Home Theater Review


Conrad-Johnson ET2 Preamplifier Reviewed

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The Conrad-Johnson ET2 preamplifier occupies the middle tier of the current C-J line, between the entry-level Classic and the high-end CT5. I am purposely excluding the stratospheric GAT, because it is limited to 250 units that will go to some very lucky and wealthy owners. The $3,800 ET2 was designed to make access into the world of high-end tube preamplifiers more attainable, while maintaining the legendary performance that Conrad-Johnson is known for.

Additional Resources
• Read more stereo preamplifier reviews by the staff at HomeTheaterReview.com.
• Explore amplifier pairing options in our Amplifier Review section.

Cosmetically, the ET2 is a virtual clone of its beautiful sibling, the CT5, but only two-thirds of its height. Its face is finished in classic Conrad-Johnson champagne and features the attention-grabbing tube cage, front and center. The amount of machining required to wrap the face behind the cage in a semi-circle must be staggering, but it is absolutely stunning. The left side of the panel houses the power and input selection buttons, along with LEDs that indicate which input is operating. To the right of the tube cage is a large round display, which indicates volume level. Buttons for volume up and down, as well as mute, are located below and to the right of the window. Processor loop functions are below left. The overall design is classic, yet modern and sophisticated.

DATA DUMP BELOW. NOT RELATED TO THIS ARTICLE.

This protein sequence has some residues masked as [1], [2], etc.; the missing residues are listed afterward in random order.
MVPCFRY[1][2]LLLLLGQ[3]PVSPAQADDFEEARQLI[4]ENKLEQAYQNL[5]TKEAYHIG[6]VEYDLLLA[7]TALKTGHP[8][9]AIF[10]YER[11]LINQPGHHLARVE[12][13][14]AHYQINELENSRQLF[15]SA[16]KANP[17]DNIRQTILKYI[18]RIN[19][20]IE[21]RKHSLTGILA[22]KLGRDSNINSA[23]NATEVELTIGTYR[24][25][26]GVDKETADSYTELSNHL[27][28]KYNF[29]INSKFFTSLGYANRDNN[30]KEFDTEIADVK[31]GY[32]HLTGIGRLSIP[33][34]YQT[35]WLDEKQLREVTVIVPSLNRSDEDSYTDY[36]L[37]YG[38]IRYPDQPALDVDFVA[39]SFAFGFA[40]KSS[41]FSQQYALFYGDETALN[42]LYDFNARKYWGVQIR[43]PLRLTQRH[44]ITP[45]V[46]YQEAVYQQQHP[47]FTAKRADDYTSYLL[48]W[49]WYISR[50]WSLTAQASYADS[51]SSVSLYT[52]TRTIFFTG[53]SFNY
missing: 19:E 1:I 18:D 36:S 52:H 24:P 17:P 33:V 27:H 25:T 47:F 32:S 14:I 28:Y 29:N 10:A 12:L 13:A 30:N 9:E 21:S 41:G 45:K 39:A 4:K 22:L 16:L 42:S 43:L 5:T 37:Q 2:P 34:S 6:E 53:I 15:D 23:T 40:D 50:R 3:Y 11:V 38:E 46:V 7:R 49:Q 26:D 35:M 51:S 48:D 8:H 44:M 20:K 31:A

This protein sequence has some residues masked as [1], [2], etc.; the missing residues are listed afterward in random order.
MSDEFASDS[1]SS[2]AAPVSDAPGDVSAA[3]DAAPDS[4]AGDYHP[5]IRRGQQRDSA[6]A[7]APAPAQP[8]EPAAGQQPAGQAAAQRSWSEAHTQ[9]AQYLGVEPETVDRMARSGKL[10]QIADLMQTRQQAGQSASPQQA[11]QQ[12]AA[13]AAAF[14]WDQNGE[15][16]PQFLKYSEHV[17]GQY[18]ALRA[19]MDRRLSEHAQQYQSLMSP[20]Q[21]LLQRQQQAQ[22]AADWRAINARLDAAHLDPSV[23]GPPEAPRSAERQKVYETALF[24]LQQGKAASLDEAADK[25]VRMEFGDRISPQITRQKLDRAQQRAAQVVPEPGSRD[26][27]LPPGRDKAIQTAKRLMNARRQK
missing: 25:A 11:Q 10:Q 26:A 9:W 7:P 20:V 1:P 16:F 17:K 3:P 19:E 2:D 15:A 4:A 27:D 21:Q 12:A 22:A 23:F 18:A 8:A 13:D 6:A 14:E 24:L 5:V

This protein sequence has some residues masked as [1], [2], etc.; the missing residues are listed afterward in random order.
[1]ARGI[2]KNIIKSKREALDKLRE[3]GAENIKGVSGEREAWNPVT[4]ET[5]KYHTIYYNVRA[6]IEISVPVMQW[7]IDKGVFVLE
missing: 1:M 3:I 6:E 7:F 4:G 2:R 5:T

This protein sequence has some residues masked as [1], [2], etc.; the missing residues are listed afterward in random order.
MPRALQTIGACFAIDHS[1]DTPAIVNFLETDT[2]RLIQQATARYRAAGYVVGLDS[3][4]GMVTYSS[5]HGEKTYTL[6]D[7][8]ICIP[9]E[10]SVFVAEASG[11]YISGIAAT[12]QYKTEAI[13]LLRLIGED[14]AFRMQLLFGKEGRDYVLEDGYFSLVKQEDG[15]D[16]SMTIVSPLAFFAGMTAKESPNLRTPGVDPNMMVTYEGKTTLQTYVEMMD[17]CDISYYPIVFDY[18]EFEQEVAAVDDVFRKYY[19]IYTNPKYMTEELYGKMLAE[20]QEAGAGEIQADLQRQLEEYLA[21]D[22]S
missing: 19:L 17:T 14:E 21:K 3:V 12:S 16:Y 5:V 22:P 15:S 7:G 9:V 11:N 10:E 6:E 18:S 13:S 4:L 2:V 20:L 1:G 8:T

The ET2 was designed to happily coexist with a home theatre by providing a unity gain processor pass-through, as well as seven single-ended inputs. The analog crowd has also been remembered, as there are two optional $1,250 phono stage choices, high and low gain, to allow for perfect cartridge matching. Internally, the circuitry consists of a zero-feedback single-ended triode amplifier, using a high-current vacuum tube, then a buffer stage, which lowers the impedance to make cable and amplifier matching a non-issue. The simplicity of the circuit is a Conrad-Johnson trademark and helps preserve tonal accuracy and musicality.

Read about the high points and the low points of the ET2 on Page 2.

continue to page two
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